CCM recently helped one of our clients with a team relocation. The client wanted to move their accounts payable team and their workflow processes from India to a near-shore Eastern Europe office. This complex move was broken down into integrated workstreams and required a number of project disciplines to be adhered to. CCM’s Andy Clarke looks back at the project and offers some tips for project managers and CIOs to consider when planning similar change.
1. De-Risking deployment
Firstly separate out the people relocation from the technology. Although it adds some duplication to the project it avoids the service risks of trying to bring new technology into the client operated by new and relatively inexperienced teams.
2. Keep project costs low in early planning
The key to the project’s design is building a team with the right subject matter knowledge. Get a true understanding of your business processes early, much of the start-up analysis can be done safely outside of a project framework and can feed into the project when vendor engagement and business case processes have kicked off.
3. Governance is key
The new team will be nervous of accepting a solution that does not meet requirements. Effective governance should recognise and address this position without derailing the project.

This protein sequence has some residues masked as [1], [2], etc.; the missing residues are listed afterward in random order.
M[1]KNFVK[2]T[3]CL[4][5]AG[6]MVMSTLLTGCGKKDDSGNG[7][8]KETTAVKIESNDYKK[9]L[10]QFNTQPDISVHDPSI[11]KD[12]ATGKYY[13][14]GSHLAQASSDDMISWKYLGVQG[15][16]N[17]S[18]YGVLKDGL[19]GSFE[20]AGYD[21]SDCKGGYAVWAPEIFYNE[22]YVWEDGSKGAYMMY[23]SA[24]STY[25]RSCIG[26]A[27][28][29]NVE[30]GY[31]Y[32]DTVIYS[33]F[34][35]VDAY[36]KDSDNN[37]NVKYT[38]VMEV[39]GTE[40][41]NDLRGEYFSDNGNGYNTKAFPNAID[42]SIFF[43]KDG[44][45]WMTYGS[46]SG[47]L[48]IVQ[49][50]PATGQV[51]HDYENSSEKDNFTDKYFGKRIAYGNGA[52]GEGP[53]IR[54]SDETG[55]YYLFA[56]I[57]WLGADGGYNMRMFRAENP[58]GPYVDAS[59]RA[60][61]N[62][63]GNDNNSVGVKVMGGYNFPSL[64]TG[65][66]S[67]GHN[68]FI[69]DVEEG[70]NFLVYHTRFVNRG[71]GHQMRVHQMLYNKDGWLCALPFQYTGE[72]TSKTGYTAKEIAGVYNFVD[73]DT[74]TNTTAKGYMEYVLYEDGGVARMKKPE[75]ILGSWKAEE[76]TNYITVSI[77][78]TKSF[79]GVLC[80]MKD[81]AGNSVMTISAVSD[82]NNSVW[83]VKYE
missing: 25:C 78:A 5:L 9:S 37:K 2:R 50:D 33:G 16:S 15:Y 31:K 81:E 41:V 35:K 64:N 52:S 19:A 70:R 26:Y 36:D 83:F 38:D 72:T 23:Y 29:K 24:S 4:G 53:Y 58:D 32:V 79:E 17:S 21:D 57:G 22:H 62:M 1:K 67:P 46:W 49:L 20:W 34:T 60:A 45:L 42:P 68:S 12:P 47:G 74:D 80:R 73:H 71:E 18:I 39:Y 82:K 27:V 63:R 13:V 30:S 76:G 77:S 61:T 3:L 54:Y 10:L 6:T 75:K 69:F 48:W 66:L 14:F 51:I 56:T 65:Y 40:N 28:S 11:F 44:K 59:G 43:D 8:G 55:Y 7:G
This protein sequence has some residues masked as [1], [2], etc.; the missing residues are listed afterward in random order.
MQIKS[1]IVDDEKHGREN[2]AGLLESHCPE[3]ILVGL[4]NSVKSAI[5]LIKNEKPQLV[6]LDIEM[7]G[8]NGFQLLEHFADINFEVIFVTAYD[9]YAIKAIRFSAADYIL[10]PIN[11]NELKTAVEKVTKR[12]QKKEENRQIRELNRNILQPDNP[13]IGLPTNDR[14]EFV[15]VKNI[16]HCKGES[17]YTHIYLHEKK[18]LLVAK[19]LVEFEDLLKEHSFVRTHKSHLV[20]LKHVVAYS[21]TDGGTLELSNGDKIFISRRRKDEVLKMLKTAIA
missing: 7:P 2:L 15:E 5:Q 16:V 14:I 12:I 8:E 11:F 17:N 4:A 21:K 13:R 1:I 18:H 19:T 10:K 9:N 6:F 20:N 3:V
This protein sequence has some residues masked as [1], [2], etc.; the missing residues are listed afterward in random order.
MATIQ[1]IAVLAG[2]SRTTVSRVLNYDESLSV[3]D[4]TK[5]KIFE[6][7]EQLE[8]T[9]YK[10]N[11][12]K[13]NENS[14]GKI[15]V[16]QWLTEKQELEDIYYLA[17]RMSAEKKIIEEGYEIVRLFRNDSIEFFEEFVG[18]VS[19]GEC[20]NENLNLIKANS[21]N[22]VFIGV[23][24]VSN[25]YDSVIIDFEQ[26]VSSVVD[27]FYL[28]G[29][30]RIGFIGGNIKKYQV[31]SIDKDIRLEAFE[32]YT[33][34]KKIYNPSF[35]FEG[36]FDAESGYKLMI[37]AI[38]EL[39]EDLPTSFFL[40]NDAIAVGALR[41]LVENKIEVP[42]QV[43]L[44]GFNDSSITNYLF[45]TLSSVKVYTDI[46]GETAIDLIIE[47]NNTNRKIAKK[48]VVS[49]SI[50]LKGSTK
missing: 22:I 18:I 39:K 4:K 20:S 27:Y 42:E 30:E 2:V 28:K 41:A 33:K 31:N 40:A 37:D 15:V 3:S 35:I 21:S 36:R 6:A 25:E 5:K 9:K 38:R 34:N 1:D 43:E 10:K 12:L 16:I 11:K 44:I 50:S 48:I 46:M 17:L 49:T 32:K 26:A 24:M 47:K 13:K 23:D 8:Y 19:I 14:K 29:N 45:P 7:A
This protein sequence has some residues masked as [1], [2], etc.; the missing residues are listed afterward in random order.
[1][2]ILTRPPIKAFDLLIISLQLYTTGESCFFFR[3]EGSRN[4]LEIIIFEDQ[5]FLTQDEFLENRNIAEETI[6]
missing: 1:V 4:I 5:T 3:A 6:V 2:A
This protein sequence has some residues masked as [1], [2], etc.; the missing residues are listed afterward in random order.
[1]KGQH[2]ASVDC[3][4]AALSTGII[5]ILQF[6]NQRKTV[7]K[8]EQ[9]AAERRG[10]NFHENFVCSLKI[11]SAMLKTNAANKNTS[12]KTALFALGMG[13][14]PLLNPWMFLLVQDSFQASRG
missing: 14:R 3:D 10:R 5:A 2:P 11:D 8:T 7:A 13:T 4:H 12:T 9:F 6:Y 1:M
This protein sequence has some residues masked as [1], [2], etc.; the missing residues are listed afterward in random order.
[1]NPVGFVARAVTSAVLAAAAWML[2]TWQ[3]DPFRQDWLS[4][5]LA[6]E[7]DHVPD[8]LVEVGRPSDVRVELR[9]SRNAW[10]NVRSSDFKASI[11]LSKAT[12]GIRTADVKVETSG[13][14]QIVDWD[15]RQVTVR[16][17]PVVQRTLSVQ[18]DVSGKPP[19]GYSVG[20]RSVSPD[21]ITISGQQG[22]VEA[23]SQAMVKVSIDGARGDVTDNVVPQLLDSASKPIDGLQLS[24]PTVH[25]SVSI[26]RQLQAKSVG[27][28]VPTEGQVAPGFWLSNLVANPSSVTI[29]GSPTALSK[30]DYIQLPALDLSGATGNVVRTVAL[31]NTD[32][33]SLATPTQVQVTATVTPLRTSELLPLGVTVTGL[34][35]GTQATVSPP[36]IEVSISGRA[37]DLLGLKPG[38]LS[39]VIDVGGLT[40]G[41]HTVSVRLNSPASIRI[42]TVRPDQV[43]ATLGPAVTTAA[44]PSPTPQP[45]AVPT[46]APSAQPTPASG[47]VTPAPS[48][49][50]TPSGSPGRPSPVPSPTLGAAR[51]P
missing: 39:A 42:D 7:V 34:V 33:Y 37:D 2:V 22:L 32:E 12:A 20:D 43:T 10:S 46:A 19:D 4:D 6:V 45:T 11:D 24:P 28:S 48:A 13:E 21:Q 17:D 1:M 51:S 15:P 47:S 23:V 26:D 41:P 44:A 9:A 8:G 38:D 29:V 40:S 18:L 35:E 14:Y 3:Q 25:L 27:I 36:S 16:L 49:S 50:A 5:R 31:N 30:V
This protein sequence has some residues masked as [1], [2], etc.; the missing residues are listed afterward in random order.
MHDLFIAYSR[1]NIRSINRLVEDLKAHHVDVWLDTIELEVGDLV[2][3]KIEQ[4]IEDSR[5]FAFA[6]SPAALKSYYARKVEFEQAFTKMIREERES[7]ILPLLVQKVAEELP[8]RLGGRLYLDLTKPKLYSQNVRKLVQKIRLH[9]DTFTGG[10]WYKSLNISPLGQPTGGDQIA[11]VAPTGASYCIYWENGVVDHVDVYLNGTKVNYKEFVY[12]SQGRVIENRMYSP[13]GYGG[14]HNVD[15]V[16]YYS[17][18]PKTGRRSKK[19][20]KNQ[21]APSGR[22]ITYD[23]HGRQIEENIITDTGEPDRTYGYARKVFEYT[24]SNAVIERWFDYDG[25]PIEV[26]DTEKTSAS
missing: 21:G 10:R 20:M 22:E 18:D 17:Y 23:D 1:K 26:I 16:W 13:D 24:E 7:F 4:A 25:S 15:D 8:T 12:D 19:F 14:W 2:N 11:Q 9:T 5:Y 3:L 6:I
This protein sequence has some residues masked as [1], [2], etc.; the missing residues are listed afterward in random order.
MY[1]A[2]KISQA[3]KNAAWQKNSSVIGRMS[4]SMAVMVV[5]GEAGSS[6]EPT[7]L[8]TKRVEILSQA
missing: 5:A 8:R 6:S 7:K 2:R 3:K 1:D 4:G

The project should be flexible enough to handle a level of change. The new team will need time to see and review functionality of the preferred solution and feedback comments and changes. This should be a recognised process within the project structure.
5. Post go-live change
As with many software projects there’s always something more that can be done. It is important that stakeholders agree on a roadmap view to address defects and enhancements that aren’t required for the first go-live but are required for longer-term operation.
6. Realistic project planning
Time should be invested in early planning to determine how much time is required to convert requirements into a specification that the vendor can build against. If business planning expectations are set without input from the project it can create a view that the project is slipping based on an unrealistic delivery schedule.
7. Maintain vendor leverage
As with all projects involving 3rd parties, it’s important to maintain commercial leverage with the vendor. Package fixed price work, set payment milestones and rely on relationship and contractual leverage where appropriate.
Team relocation – find out more
If you would like to know more about how to run a team relocation or similar change project or would like general advice or support for your projects please get in touch with us.